Most hockey fans know the story of how Vancouver Canuck coach waved a white towel in mock surrender to the officiating. It was late in game two of the 1982 Stanley Cup semi-finals against the Chicago Black Hawks, and the Canucks had just went down 4-1 on a Denis Savard goal. The towels went up, Neilson was tossed from the game (and later fined $1000) and a tradition was born. What makes a coach get to such a point of frustration? With the help of a great little book by long-time Vancouver journalist Tony Gallagher, we can learn what actually happened. Gallagher's book "Towels, Triumph and Tears" was published right after the playoff run of '82.
Vancouver had advanced to the semis that year sweeping the Calgary Flames and beating the "Miracle on Manchester" L.A. Kings 4 games to 1. As unimpressive as the Canucks regular season record was at 30-33-17, they had still not played a team with a superior record than them until the Islanders in the final. The 'Nucks pulled out a 2-1 overtime win in game 1 against Chicago on a goal by Jim Nill. Then came the towel game.
Down 2-0 going into the third, referee Bob Myers had already assesed five penalties to Vancouver and two to Chicago. Early in the period, Stan Smyl floated a fifty footer past Murray Bannerman, but soon after Denis Savard made it 3-1. At the five minute mark, Harold Snepsts was given a misconduct while tussling with Grant Mulvey while Hawk Terry Ruskowski was unpenalized in a skirmish with the much smaller Gerry Minor. The next penalty in the words of Tony Gallagher; "At 11:46 Halward was penalized when he had his stick in the vicinity of Bill Gardner's gloves and suddenly the Hawk centre's feet came flying up in an unmistakeable dive." Then the clincher.Canuck Curt Fraser's rebound goal of a Neil Belland shot was ruled offside by the linesman. "But then Bannerman viciosly swung his stick at Fraser and the ensuing melee resulted in Vancouver being the only team shorthanded. When Savard scored to make it 4-1 Neilson had seen enough", states Gallagher.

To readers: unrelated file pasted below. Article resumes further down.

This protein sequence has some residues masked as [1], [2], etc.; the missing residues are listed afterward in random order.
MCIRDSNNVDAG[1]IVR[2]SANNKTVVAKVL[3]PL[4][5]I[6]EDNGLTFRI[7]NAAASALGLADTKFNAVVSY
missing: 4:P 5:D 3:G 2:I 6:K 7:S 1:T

With the ensuing centre ice face-off lining up, Neilson grabbed a towel, put it on the end of a stick and hoisted it in the air. He held it their for about 40 seconds before some players joined in. Minor, Tiger Williams and Lars Molin all hoisted a towel, but amazingly referee Myers had not yet noticed the display. Lars Lindgren went over the boards to get his attention in the direction of the Vancouver bench and the ref instantly lost it. Neilson, Williams and Minor were ejected. Along with the $1000 fine to the coach, the team was fined $10,000.
Neilson was quoted;"Believe me, it wasn't anything contrived. It was a spur of the moment protest. I had seen enough and I saw the towels and I said to Jimmy Nill, gimme your stick, and that was it, I had no idea what i was starting."
Of course, they had still managed a split in Chicago Stadium and went home to take control of the series. In the process of winning 4 games to 1, Vancouver and Chicago set an NHL record for most penalty minutes in a series with 560.
The Canucks would be swept by the Islanders and over the 17 playoff games they totalled 673 PIM's as a team. Tiger Williams collected 116, CurtFraser 98, Colin Campbell 89, Jim Nill 67, Darcy Rota 54 and Harold Snepsts 50 all which project to over 240 PIM's each in an 80 game sked. It's obvious that referee Bob Myers wasn't the only one calling infractions on the cinderella Canucks that year.